Book-and-trade: untying administrative from physical flow of product. File Image / Pixabay.
A project to establish a book-and-claim system for shipping has been taken up by research outfit Rocky Mountain Institute.
RMI is hoping to launch a pilot of the scheme by the end of this year, according to its website.
A book-and-claim system follows a chain of custody model that separates the administrative flow of a product from its physical entity.
Such a system would allow the attributes of a fuel (eg its emission intensity) to decouple from the physical value chain yet still have the investment made to produce low-emission fuels.
Transactions of a digitalized version of a fuel's attributes could among other things, signal to fuel producers of the potential demand, channel cargo owners' premiums to support investments in retrofitting or changing fleets and provide attribute and transaction traceability to generate trust and enhance the system's acceptance, according to RMI.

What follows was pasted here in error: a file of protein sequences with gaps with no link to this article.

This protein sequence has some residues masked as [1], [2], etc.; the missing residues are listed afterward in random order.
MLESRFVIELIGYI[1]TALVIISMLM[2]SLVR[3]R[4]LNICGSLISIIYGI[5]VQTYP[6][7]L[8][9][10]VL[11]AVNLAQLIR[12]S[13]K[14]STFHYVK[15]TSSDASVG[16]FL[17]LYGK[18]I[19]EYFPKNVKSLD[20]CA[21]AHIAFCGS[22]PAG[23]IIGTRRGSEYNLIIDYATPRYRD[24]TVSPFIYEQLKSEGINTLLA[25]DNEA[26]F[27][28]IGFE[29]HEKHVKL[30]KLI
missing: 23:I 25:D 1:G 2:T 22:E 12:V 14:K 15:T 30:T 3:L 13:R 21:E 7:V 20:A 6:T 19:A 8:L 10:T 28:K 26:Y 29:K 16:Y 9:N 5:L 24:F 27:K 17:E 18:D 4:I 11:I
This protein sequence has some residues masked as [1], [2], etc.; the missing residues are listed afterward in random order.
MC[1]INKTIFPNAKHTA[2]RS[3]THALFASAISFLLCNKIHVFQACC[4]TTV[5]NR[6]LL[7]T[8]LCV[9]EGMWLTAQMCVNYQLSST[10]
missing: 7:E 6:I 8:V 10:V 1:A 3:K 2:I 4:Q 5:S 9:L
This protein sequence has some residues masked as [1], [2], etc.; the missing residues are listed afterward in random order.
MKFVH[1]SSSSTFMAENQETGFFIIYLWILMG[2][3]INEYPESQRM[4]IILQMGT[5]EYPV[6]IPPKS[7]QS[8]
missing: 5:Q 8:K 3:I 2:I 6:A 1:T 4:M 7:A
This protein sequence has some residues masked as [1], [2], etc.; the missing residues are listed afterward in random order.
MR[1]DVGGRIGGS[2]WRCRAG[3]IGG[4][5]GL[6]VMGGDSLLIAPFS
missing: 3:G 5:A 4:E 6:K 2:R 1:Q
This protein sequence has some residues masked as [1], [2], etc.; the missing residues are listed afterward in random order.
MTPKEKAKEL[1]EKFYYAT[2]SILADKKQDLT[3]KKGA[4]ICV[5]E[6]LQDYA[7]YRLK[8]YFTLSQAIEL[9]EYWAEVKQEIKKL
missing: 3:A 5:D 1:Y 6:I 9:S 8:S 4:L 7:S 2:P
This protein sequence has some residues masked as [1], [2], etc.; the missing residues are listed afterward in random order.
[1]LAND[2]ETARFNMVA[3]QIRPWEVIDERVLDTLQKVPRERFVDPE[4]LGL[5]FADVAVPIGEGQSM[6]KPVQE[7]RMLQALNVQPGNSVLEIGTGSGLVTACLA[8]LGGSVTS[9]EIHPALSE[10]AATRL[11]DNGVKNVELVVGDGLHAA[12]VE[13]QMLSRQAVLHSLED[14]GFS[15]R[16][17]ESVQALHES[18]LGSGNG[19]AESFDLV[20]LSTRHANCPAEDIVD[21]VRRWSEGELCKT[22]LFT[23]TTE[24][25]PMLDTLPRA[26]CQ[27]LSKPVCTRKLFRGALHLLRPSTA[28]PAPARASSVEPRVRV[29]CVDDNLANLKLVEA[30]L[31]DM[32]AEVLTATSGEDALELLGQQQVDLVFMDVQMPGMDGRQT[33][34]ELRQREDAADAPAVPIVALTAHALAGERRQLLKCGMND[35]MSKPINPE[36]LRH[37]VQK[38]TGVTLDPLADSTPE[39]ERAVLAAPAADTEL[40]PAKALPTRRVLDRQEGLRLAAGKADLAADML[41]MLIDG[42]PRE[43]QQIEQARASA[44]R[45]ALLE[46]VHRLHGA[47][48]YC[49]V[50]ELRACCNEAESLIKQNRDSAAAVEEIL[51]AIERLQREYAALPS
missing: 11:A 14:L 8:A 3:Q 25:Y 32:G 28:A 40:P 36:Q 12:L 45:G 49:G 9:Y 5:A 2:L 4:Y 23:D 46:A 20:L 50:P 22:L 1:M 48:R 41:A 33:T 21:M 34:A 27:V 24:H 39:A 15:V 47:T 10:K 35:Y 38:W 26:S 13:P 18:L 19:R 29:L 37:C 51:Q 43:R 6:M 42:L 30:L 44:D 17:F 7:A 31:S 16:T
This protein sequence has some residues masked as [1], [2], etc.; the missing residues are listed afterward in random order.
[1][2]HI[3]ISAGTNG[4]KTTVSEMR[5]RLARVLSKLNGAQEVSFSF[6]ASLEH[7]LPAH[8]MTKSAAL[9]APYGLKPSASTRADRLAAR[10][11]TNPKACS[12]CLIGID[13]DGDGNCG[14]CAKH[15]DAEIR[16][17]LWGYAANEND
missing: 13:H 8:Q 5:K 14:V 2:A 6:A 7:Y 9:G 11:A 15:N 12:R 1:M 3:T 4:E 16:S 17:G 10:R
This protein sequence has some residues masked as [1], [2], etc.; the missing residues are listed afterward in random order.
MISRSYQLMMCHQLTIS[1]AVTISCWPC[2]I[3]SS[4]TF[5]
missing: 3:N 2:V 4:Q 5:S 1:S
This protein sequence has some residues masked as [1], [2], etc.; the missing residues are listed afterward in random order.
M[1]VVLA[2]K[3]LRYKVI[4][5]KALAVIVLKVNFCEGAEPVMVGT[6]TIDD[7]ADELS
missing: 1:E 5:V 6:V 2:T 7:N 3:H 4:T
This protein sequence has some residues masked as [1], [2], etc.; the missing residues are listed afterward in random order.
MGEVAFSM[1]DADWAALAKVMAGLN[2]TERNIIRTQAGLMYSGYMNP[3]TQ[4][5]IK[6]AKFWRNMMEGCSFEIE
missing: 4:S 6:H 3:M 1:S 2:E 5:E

"One of the main challenges is ensuring the right amount of trust among users and stakeholders," said Aparajit Pandey and Oscar Hernandez, who are working on the system.
"A great portion of the work for designing a book-and-claim system is determining the attributes that represent the physical flows and how to ensure that those are accurately collected by the system's users, in this case, shipowners, and operators," they said.
Pandey and Hernandez are working with partners Maersk Mc-Kinney Moller Center for Zero Carbon Shipping, Danish Shipping, and Maersk Oil Trading on the project. More information can be found on the RMI website.